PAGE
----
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  • Steven Shepard
    Study Confirms That Urban Heat Islands Cause Downwind Rain Residents of flooded rural areas near San Antonio, Texas, have one more reason to complain about
    Message 1 of 1 , Jul 10, 2002
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      Study Confirms That Urban Heat Islands Cause Downwind Rain

      Residents of flooded rural areas near San Antonio, Texas, have one
      more reason to complain about their city-dwelling neighbors: a new
      study shows that the heat generated by cities helps produce
      rainstorms downwind from cities. The study, led by the U.S. National
      Aeronautics and Space Administration's Goddard Space Flight Center,
      used a rain-measuring satellite to verify similar results obtained
      in previous ground-based studies. The satellite data demonstrated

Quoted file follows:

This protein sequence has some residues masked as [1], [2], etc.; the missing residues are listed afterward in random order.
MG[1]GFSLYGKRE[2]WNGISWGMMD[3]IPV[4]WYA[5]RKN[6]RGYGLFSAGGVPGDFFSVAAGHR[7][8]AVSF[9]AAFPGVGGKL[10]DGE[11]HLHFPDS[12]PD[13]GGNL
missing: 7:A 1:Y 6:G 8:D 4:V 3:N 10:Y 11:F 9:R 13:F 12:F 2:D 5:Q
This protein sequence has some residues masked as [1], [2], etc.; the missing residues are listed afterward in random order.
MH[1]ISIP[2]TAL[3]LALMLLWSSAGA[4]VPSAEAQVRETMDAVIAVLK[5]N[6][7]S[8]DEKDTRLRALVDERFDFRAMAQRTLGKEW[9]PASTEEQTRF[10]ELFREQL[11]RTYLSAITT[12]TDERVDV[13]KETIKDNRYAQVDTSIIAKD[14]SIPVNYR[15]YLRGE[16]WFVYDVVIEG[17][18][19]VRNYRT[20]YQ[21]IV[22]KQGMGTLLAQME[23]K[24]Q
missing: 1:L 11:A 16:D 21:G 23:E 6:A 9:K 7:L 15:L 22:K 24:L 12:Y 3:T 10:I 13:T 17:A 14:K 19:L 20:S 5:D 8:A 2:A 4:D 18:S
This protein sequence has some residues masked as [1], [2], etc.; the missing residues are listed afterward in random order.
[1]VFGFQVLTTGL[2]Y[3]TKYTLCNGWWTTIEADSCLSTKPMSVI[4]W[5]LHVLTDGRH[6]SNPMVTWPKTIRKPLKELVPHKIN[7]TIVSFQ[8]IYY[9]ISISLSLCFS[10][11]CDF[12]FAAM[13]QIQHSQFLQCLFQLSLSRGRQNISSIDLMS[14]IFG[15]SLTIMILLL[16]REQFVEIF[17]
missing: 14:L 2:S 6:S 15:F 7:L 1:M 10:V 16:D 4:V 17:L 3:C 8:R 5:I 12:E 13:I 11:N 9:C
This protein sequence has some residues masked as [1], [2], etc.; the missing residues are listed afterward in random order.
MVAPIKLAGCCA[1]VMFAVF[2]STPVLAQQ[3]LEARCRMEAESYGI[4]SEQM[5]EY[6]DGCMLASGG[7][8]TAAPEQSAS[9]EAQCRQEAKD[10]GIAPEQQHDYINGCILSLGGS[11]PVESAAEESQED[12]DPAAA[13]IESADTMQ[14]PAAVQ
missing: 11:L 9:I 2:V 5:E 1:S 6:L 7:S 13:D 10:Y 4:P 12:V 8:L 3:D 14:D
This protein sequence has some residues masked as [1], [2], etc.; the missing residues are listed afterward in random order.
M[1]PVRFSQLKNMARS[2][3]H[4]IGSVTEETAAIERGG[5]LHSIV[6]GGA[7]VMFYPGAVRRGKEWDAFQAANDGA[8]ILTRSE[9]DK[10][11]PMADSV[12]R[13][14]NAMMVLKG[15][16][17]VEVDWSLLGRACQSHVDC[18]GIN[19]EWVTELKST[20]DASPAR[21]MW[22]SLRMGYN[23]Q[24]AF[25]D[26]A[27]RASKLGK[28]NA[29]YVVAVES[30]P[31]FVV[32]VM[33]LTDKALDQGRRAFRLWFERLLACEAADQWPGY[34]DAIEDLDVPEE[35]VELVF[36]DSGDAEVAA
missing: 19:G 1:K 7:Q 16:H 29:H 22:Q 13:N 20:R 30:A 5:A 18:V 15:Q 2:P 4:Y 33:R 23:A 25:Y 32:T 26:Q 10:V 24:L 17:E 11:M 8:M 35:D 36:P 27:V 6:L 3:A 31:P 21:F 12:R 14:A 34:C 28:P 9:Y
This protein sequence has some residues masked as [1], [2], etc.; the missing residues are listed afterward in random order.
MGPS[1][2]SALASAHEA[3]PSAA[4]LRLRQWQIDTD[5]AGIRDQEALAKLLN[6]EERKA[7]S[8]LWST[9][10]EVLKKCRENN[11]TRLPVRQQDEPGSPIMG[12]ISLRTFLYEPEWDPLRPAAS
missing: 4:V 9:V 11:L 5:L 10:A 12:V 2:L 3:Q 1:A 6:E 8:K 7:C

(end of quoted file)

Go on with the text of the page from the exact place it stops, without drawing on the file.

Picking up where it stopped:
that major cities -- including Nashville, Atlanta, Dallas, and, yes,
      San Antonio -- increased downwind rainfall by about 28 percent
      within 18 to 36 miles from the cities. In some cities, the downwind
      area rainfall increased as much as 51 percent. On average, maximum
      rainfall rates in downwind regions exceeded the maximum values in
      upwind regions by up to 116 percent.

      Cities basically act as giant solar collectors: during summer
      months, the dark roofs, concrete, asphalt, and other surfaces in the
      cities absorb a large amount of heat. The resulting "heat island"
      effect can boost urban temperatures by 5 to 9 degrees Fahrenheit.
      During the warmer months, the added heat creates wind circulations
      and rising air that can produce clouds or enhance existing ones.
      Under the right conditions, these clouds can evolve into rain-
      producers or storms. See the Goddard Flight Center press release at:
      <http://www.gsfc.nasa.gov/topstory/20020613urbanrain.html>.

      Urban heat islands have long been of concern, since they drive up
      the use of air conditioners, increase ozone levels, and exacerbate
      health problems. In fact, the city of Toronto hosted the North
      American Urban Heat Island Summit in early May. The presentations
      from that summit are now posted on the City of Toronto Web site at:
      <http://www.city.toronto.on.ca/taf/agenda.htm>.


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